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It’s Almost Doomsday For County Dems

Dunkirk Councilman Don Williams Jr., who serves as first vice chair of the county Democrats, is not doing his party any favors. P-J file photo

Chautauqua County’s Democrats are in shambles. With five significant regional races taking place in this November’s election, the party appears to have no direction.

It is without a consistent message, voice or face. It appears to be a lost cause.

Norman Green, county party chairman, is the one taking the most heat for the current debacle on the inside and outside. But there is plenty more blame to go around.

Without question, one of the strongest and well-known Democrats in this region is Dunkirk Mayor Wilfred Rosas. He is a statewide figure — from Buffalo to Albany to New York City.

Come to the north county city on Lake Erie, however, and you will find lots of infighting and a lack of respect for his position. Common Council has a Republican majority and is doing everything it can to discredit any of the achievements made during Rosas’ first four years.

Unsurprisingly to this corner is that First Ward Councilman Don Williams Jr. has been a key contributor to his own party’s demise. Williams, who also serves as first vice chair of the county Democratic Committee, has played the role of Republican in the area he represents for more than a year now.

During last year’s city mayoral race, Williams — an endorsed Democrat — was stabbing the party he helps oversee in the back while supporting Shaun Heenan’s candidacy against Rosas. Since January, after being re-elected, Williams has continued following the lead of the political group symbolized by the elephant. He is savoring his position as being the super-majority vote that overrides any mayoral veto while continually backing resolutions and actions put forward by GOP council members James Stoyle Jr. and Nancy Nichols. Some of those actions include the dismissal of employees he approved two years ago.

Certainly, Williams has every right to side with the opposing party. But it cannot be forgotten: he is the first vice chair of the county Democratic committee.

Green finally let loose late last month on social media. “Three elected on the Republican line are joined and supported by Democrat Councilman Don Williams to provide a super majority in their joint campaign to destroy all the good accomplishments of Dunkirk Mayor Willie Rosas,” Green stated on Facebook. “It’s awful that Don Williams … is being such a pawn.”

Many of those insiders from the left here, however, do not seem the slightest bit concerned with Williams’ damaging actions. It may be one of the reasons the party has lost its clout in the last decade.

Gone are the days of Assemblyman Bill Parment who was a voice of reason at home and in Albany. Mark Thomas also was well respected across the state in his role here as county executive for eight years. It was during his tenure that the high cost of Medicaid to this county from New York state became a significant issue.

In those times, at least, the Democrats wielded some power.

Today, with Williams second in command, they seem content with defeat. That does not help morale or momentum.

Registration figures prove that. In 2019, Chautauqua County had 26,304 Republican-enrolled voters. Democratic members have been on the decline, falling to 24,791. Only two years before did the parties have the same amount of registered voters at 26,057.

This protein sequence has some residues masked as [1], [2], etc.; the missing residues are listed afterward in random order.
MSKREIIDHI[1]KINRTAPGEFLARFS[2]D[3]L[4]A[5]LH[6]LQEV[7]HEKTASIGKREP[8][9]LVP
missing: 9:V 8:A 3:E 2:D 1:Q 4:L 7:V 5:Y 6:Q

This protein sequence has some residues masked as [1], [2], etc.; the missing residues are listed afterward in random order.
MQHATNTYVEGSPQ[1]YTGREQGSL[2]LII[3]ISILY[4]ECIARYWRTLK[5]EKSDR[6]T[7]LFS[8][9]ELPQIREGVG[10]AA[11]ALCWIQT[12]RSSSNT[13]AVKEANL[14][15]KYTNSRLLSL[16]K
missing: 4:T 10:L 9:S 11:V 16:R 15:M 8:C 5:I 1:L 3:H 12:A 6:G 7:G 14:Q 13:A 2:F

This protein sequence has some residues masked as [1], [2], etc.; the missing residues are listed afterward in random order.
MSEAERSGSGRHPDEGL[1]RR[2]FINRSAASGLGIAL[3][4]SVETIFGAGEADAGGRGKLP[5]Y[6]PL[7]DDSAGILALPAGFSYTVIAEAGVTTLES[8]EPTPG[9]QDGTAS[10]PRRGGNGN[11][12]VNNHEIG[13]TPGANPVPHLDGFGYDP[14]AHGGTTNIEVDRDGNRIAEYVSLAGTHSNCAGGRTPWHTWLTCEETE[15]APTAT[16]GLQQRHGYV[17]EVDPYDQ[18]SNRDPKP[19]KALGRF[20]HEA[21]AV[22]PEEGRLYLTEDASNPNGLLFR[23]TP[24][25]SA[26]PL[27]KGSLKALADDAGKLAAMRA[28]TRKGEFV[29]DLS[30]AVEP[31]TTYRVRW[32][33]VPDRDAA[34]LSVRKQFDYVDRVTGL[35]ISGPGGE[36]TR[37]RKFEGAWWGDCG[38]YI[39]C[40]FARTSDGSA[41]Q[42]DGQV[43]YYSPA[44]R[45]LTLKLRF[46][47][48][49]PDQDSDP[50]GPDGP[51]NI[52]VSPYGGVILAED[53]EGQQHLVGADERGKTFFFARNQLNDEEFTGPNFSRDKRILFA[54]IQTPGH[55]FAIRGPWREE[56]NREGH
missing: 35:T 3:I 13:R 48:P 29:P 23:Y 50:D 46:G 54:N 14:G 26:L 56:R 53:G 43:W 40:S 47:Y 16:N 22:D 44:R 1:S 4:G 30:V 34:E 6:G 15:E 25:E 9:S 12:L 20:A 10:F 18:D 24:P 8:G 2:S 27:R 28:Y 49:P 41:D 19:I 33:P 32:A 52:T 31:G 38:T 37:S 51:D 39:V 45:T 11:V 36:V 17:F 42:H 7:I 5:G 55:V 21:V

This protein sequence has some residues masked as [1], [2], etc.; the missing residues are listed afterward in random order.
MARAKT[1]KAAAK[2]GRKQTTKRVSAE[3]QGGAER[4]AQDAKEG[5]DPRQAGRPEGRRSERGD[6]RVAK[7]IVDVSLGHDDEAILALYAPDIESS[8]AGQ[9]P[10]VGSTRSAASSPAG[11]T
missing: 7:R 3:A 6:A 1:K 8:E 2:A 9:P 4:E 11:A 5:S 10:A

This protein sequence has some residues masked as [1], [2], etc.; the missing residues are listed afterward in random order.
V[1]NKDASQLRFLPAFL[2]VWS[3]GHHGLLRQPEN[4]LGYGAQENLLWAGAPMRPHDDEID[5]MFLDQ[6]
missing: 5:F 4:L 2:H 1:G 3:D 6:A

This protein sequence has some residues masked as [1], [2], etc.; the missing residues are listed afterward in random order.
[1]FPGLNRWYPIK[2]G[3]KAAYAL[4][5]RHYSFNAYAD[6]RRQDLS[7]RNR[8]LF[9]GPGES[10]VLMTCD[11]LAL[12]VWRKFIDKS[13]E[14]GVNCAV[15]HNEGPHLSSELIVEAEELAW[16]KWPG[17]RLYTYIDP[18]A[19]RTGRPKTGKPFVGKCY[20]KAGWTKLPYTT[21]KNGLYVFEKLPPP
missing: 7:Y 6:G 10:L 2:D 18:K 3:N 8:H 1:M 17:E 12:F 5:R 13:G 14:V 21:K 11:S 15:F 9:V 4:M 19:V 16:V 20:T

Adding to the woes has been the pandemic. In a year where appointed Republican County Executive PJ Wendel may have been vulnerable, his overall leadership here during COVID-19 has received favorable ratings. Lesser- known challenger Richard Morrisroe, Dunkirk city attorney, is knowledgeable and experienced in politics but has little name recognition.

Races for the Senate and Assembly seem to be givens, as strongly backed GOP incumbents George Borrello and Andrew Goodell are in cruise control when compared to fairly unknown challengers Frank Puglisi and Christina Cardinale. The contest for Congressional District 23 is once again incumbent Tom Reed going against Tracy Mitrano. Mitrano hopes Reed’s backing of Trump plays in her favor. That’s unlikely in many rural counties.

Only incumbent Patrick Swanson holds a significant office in this county as a Democrat as district attorney. His opponent, for the second time, is Jason Schmidt. Swanson’s record in court, which has not included many victories in trial, will be a major issue in this race going forward.

Frankly speaking, after the November vote, the Democrats could be a non-factor here in the coming years. Only Rosas and Jamestown Mayor Eddie Sundquist, who has been showcasing his lack of experience in recent months, may be the region’s only real connection to the rest of this True Blue Empire State.

That will not bode well for us in the coming years. COVID-19 has put all governments in a fiscal crisis. The municipalities with the best connections are those likely to get the most help.

Republicans here will likely lean on Rosas and, to a lesser extent, Sundquist when looking to Albany for assistance. That’s a huge responsibility for both leaders.

In the meantime, the petty local battles – and self-serving individuals such as Williams — have ruined what was once a competitive balance of power between two parties in this county.

These wounds go deep. It may be another decade before the local Democrats even begin to recover.

John D’Agostino is regional editor of the OBSERVER, The Post-Journal and the Times Observer in Warren, Pa. Send comments to jdagostino@observertoday.com or call 366-3000, ext. 253.

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